As soon as you launch the app, it prompts you to enter a Singapore phone number so you can receive an activation code via SMS message. Entering this SMS message will register your phone number (and presumably the app’s “anonymous” installation identifier that is shared with other app users in the vicinity) with the Ministry of Health. Supposedly, all of the data are then stored exclusively on your phone and are not shared without your consent.
All of this data is stored only on your phone, and not shared with MOH. Should MOH need the data for contact tracing, they will seek your consent to share it with them. TraceTogether Zendesk Site, as posted April 4 2020
In fact, you have no obvious way of accessing your own data as it is locked up inside your phone. Only the Singapore Ministry of Health can access these data, supposedly with your consent, perhaps in the case where you get a positive coronavirus test. This would allow health workers to de-anonymize the contacts inside your phone by linking them up with the phone numbers they collected, and enable them to alert them of their possible exposure.
Covid SafePaths (iOS and Android)
Availability: Currently released in the iOS and App Stores as “PrivateKit”
This app relies entirely on tracking your location coordinates over time to remember where you have been over the past few weeks. Its current release doesn’t directly use Bluetooth or any other means to scan for other users in the vicinity. It is designed simply to record where you have gone so you can later know if you have crossed paths with somebody who has tested positive for the novel coronavirus.
Anybody who has ever used Google Timeline – a feature in Google Maps that tracks your location history – will be familiar with how this app works. You can see where you have been recently as measured by your phone’s location sensors.
The contact tracing comes in when you try to match your path with publicly published paths of people who have tested positive for the novel coronavirus. These published paths can be from independent sources or from data exports from the app itself. The app doesn’t directly let you publish your path, but allows you to export your path for trusted sources to publish, presumably after they have confirmed your infection status.
The app has a feature where you can import these public data sets for your area and check for overlaps in time and space to where you have gone. The idea here is that you can compare where you have been at the same time with other folks who have tested positive, giving you an idea of where you have been put at risk.
Unlike Singapore’s Ministry of Health, the MIT initiative actually has released their code as open source, making it much easier to see what they are doing. The iOS and Android builds largely share a common codebase given that it is built on ReactNative. That is a real strength in the sense that it makes development faster, but it is quite limiting in the sense that it waters everything down to common functionality that both platforms can support in an equivalent way. That isn’t quite so important for location tracking, but it is important when you get into Bluetooth proximity.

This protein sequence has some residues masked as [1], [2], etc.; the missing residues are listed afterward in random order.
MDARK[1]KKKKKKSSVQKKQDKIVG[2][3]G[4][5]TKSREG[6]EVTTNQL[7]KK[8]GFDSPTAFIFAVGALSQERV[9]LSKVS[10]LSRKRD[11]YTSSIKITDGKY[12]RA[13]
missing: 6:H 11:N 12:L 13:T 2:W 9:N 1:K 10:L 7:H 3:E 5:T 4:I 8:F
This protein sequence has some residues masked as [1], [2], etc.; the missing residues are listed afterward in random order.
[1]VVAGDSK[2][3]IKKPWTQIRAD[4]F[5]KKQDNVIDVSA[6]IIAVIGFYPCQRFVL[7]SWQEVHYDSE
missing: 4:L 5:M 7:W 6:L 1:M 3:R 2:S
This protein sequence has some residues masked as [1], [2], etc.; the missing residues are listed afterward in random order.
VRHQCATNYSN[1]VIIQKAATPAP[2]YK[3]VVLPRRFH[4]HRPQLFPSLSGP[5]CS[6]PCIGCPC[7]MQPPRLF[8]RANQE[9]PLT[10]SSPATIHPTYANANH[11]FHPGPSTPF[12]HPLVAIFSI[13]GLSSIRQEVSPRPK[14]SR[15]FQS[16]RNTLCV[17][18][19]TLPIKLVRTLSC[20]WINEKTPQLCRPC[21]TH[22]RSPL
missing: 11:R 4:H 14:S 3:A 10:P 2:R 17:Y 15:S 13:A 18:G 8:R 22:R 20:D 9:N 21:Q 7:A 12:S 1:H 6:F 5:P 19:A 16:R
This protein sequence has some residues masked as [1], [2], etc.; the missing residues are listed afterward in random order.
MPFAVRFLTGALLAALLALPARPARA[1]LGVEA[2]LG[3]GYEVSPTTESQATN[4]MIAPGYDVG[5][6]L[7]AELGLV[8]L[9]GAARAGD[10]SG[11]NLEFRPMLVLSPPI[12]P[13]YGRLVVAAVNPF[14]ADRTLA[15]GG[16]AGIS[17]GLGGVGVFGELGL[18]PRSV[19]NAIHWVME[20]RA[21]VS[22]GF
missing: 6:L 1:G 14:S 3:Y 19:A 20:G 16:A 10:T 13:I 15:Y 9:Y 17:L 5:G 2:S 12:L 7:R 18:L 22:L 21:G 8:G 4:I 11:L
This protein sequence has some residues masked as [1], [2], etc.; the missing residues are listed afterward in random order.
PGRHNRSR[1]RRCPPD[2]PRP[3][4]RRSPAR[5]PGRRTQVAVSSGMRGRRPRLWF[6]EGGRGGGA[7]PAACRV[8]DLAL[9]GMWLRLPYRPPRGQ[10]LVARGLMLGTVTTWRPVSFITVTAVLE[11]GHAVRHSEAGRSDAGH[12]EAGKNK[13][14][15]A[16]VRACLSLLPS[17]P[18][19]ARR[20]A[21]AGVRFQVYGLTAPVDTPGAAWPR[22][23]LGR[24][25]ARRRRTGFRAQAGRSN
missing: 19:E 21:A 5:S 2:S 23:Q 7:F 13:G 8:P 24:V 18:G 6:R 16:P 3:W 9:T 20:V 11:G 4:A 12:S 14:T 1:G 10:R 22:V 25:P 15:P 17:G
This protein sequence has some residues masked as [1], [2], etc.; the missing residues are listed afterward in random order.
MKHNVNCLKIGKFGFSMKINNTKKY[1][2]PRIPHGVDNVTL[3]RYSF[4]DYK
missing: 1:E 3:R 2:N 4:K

And while the app doesn’t yet support detecting proximity to other users by Bluetooth, there are clearly plans to add this feature. A recent change added advertising of a custom Bluetooth beacon format that sends out a rotating universally unique identifier (UUID), and remembers what identifier the app was advertising at any given time. The rotation presumably is used as a privacy mechanism to prevent casual Bluetooth sniffers from tracking individuals using this rotating UUID, although rotation cannot protect against determined listeners.
Presumably, a future release will also add detection and tracking of these UUIDs, so you can tell who you came into contact with. But again, this has not been built yet. The idea may be to get the beacon transmitters out there now in case folks don’t upgrade the app later.
Aside from the fact that no Bluetooth detection has been built yet, there is another glaring hole in the app’s Bluetooth support. This Bluetooth advertisement is only enabled on Android. Why? Probably because iOS simply doesn’t let you advertise beacons when the app is in the background – you have to use other techniques to get around this. For these reasons it is unclear what this project hopes to accomplish with its Android-only advertisement, and whether it has any thoughts on how to deliver equivalent functionality on iOS.
But the bigger technical drawback is the entire path overlap approach. Location sensors on phones have quite poor accuracy in real world conditions. Sure if you have Google Maps running to give you driving directions, it’s pretty accurate. But that is because the GPS is fired up at a 100 percent duty cycle the whole time. An app simply can’t keep this going in the background without draining the user’s battery quickly. Folks who use driving directions on a long road trip know that they need to keep the phone charging to keep it from going dead.
The app is designed to save your battery by only passively using location sensors. When you aren’t using the GPS for other purposes like driving directions, it shuts off, falling back to secondary location sensors: WiFi hotspots, Bluetooth beacons or cell towers. Accuracy drops from a few meters down to tens or hundreds of meters. The app might know you were in a supermarket at a specific time of a specific day, but it has no idea where you were in that supermarket.